Re: An Apocalypse World hack for Glorantha

From: simon_hibbs2 <simon.hibbs_at_afEhovKx-PJvDk8He1CTMteMrBkLueW62Yfo6zHE-bLcDWPfjLX22hYBCnbKZH-Y>
Date: Fri, 21 Sep 2012 11:49:23 -0000

The system is very simple really. The moves written on your character's playbook do what they say on the tin. To a large extent they are the rules, with a thin layer of supportive rules acting like connective tissue, holding the game together.

Take this move from the Moon Witch playbook:

Whither shall they wander?: when you whisper someone's name into the spirit world, roll+wyrd+phase. On a hit, they come to you, with or without any clear explanation why. On a 10+, take +1forward against them. On a miss, the MC will ask you 3 questions; answer them truthfully.

Rolls are always 2D6, modified by a stat (in this case wyrd, the magic stat) and the lunar phase modifier because this is Lunar magic. A hit is a success. With moves you roll for, a 10+ is the best level of success, 7-9 is partial success with a substantial down side and 6- is bad news. On a miss the MC gets to push the character around a bit.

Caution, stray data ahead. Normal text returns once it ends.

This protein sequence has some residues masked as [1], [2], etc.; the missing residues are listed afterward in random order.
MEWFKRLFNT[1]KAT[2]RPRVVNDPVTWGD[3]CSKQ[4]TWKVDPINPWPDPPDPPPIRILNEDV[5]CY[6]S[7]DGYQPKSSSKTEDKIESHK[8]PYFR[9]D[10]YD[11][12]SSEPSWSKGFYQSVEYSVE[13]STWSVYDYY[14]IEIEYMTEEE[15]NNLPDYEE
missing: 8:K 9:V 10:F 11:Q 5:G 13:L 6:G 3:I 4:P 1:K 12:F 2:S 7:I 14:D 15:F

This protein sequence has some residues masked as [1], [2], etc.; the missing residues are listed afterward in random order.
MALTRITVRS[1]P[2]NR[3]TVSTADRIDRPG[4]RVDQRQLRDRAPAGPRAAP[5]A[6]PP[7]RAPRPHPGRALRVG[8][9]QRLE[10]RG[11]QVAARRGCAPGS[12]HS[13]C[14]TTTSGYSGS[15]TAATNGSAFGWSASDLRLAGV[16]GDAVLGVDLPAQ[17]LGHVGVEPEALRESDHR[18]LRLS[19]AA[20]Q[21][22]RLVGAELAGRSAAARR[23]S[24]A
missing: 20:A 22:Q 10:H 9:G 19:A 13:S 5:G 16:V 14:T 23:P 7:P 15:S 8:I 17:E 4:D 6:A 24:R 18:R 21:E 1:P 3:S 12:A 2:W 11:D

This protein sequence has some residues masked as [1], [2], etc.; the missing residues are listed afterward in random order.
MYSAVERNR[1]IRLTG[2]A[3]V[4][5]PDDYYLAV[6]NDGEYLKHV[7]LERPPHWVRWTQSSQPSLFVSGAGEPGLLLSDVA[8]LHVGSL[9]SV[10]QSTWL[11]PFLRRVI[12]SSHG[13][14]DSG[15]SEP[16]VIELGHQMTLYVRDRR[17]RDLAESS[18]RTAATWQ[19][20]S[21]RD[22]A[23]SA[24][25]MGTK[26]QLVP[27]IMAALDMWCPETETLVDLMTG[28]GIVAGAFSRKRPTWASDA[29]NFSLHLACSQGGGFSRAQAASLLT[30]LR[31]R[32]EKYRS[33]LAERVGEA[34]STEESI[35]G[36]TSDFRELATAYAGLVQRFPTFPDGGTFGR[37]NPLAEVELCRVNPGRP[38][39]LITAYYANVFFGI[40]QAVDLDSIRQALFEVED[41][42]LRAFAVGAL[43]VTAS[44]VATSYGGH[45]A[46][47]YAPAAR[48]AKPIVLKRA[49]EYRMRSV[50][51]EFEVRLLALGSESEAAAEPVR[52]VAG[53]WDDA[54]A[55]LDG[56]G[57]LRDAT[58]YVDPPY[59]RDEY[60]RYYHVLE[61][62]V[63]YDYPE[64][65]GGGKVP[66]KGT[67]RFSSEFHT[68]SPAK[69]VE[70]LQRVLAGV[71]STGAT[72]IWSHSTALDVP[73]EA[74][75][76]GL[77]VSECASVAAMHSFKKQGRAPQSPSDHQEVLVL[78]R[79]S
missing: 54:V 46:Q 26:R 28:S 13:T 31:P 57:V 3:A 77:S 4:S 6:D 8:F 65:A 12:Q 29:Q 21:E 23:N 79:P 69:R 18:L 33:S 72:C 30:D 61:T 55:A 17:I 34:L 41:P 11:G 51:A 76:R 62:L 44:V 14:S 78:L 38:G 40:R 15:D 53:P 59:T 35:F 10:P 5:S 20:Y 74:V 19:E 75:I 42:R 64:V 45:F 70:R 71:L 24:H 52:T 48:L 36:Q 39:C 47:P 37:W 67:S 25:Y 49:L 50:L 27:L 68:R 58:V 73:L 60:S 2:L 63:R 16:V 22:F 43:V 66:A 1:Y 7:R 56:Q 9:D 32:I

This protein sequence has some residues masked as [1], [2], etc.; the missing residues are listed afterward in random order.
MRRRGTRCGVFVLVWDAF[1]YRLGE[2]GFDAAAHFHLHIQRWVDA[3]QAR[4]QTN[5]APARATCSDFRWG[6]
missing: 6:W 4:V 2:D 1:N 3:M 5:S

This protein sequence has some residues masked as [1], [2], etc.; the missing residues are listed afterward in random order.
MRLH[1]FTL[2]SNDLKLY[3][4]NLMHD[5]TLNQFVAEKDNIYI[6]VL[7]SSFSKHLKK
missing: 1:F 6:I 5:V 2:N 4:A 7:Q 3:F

Characters get moves from their playbook, but there are also about a dozen basic moves that all characters can make.

A key idea in the AW system is that the MC (Master of Ceremonies) never rolls dice. Never. Player characters make moves in response to the situation the MC narrates. They are the focus of the action so it how cool they are and how they respond to the situation in the story that we care about.

Moves are always consequential. They always result in something important happening, for good or ill. Making a move in AW is a risk and they always have rewards. The game system is an engine that continuously propels the narrative forward.

Simon Hibbs            

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